As illustrated in FIG. 3, a first band 23 covers the miter joint 14 and a similar band 23 covers the miter joint 20. In the preferred embodiment of the instant invention, each band is of the type illustrated in FIG. 7 and comprises a metallic strip 24 having ends 25 and 26 with an arcuate portion 27 nearer the end 25. The arcuate portion 27 extends a predetermined distance about the periphery of the band 23 formed by the metallic strip 24 and its extent is dependent upon the peak portion of the miter joint to be accommodated. Also, the arcuate section is drawn into the band 23 so as to be convex in axial cross section. As illustrated in FIG. 7, the convex portion is of varying radii with the smallest radius thereof at approximately the center point of the arcuate portion 27. The metallic strip 24 may be formed of any type of metal that possesses the desired physical characteristics, to be explained below, such as an aluminum alloy or stainless steel, or other similar types of material. The ends 25 and 26 of the metallic strip 24 are joined by a clip 28 with the end 25 being passed through the clip 28 and then folded back around the inner extremities 29 of the clip. The other end 26 passes through the clip 28 in a direction opposite to that direction of the end 25 so as to be sandwiched between the outer portion 30 of the clip 28 and the portion of the metallic strip 24 adjacent the end 25. The portion of the metallic strip 24 adjacent the end 26 thereof is rolled upon itself by a conventional tool 31, illustrated particularly in FIG. 4, comprising a ratchet handle 32 and a working stud 33. This tool 31 cooperates with the clip 28 to provide means for applying appropriate forces to the strip 24 to position the strip 24 in proper orientation relative to the miter joint. Also, the clip 28 cooperates with the rolled end 26 to lock the strip 24 in its finally adjusted position.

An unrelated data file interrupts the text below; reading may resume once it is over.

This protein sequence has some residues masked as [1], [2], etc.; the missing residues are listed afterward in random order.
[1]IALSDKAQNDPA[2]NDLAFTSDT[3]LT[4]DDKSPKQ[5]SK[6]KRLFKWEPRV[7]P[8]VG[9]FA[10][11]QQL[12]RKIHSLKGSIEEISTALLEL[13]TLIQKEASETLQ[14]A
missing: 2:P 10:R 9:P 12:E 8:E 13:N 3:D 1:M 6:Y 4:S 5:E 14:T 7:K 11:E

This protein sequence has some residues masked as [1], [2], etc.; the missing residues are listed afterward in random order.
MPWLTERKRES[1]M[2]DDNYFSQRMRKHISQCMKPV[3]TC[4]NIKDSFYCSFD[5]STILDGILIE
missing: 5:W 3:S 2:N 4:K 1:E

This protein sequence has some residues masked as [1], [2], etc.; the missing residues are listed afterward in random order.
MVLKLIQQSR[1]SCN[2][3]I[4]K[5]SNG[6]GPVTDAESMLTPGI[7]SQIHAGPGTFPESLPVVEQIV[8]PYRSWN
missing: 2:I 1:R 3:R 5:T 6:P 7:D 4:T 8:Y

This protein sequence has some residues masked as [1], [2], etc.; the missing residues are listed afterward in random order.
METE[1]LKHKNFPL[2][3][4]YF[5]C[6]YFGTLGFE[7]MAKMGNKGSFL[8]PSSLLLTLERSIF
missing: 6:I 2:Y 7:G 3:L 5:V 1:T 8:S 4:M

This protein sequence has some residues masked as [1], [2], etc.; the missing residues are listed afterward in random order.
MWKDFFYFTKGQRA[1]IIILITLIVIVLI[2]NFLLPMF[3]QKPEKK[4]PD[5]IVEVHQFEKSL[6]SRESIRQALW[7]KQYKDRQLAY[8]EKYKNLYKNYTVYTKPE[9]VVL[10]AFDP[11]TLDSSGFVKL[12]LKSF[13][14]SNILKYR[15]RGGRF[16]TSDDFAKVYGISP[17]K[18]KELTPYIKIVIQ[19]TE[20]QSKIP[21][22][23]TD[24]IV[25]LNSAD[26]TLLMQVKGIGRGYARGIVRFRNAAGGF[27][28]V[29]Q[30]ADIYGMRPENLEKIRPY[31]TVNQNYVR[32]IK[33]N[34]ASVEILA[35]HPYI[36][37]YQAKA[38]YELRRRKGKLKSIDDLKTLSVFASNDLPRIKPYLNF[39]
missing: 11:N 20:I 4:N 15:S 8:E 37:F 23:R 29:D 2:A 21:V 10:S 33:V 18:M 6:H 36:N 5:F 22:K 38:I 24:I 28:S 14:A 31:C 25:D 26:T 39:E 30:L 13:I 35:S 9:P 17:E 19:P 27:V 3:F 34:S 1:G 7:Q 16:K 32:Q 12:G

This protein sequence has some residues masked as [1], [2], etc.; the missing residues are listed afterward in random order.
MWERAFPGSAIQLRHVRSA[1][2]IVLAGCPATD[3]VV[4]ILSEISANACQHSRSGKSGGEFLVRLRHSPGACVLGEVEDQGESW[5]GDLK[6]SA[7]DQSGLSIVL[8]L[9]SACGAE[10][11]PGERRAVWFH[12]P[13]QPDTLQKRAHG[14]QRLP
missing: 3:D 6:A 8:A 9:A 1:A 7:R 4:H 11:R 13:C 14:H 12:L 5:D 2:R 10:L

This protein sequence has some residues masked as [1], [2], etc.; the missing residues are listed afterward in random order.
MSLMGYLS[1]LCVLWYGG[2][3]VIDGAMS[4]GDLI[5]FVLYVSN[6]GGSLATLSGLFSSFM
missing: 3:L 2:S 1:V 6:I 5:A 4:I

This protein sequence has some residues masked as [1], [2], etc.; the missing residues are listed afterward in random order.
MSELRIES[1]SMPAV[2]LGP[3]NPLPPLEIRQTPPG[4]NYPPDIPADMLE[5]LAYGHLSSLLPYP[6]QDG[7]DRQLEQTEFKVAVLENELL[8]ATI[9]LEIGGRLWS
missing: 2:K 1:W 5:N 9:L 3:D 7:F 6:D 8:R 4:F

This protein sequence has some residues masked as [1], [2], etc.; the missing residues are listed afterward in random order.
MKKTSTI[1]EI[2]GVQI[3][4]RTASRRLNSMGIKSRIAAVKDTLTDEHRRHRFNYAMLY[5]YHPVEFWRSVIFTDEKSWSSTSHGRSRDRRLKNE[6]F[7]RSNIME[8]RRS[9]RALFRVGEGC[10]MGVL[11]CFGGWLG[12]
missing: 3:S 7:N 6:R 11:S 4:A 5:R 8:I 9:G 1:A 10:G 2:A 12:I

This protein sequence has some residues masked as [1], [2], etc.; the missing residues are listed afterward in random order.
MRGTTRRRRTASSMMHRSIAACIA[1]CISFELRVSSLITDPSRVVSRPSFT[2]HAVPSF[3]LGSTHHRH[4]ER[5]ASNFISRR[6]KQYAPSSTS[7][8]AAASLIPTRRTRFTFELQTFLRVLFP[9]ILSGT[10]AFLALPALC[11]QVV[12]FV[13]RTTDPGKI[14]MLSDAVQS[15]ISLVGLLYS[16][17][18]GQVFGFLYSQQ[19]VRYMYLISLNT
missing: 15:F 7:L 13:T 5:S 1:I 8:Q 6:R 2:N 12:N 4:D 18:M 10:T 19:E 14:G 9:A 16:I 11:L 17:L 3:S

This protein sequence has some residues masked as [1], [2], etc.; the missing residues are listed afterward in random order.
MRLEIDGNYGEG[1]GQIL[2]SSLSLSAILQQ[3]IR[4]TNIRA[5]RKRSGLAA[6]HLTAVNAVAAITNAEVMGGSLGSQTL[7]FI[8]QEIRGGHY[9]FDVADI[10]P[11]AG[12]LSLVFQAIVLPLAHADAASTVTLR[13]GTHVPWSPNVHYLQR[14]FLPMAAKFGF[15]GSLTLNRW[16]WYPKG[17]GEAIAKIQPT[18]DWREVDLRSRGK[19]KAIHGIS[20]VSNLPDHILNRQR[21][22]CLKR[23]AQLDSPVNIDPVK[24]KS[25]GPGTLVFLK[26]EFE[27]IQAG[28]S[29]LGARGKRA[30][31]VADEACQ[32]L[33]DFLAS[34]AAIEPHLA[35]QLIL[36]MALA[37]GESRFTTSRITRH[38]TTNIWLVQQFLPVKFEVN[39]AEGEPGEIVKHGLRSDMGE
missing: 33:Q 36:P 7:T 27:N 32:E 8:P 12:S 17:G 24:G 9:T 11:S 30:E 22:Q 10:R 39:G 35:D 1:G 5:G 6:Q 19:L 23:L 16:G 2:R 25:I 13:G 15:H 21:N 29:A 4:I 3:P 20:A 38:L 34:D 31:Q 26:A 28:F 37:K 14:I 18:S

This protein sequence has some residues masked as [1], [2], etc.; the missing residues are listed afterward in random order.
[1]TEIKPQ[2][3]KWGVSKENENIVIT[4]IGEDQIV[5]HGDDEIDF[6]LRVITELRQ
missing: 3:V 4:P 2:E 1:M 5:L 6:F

The instant invention functions to provide an angular bend in a pipeline with the proper type of thermal insulating material in the following manner. For illustration purposes only, the following explanation will be directed to a thermal insulating material comprising a rigid, molded pipe insulation, of the type described above, attached to a metal jacket so that the metal jacket may be opened along a longitudinal seam line and snapped into position around the pipe. However, it is to be readily understood that the concepts disclosed in the instant application may be utilized with other types of thermal insulating materials. Also, the instant invention is particularly directed to providing miter joints for pipe insulation either wherein the pipe insulation has an outside diameter less than twelve inches or wherein the angle accommodated by two adjacent sections of pipe insulation is greater than 30. The number of sections for forming the particular angular bend are formed from straight pieces of pipe insulation as described above, The number of sections utilized is dependent upon the size of the pipe, the thickness of the insulation, the radius of the bend, and the particular angle to be covered. It is desirable to utilize the minimum possible number of pieces in the angular bend so as to minimize the number of cuts to form the miter ends of insulation and the number of bands to be utilized. Two is the smallest number of pieces possible for any size. As the pipe size and the radius of curvature of the angular bend becomes larger, more sections are utilized. For example, in the illustrations of FIGS. 3, 4 and 5, two, three and four sections of insulation are used.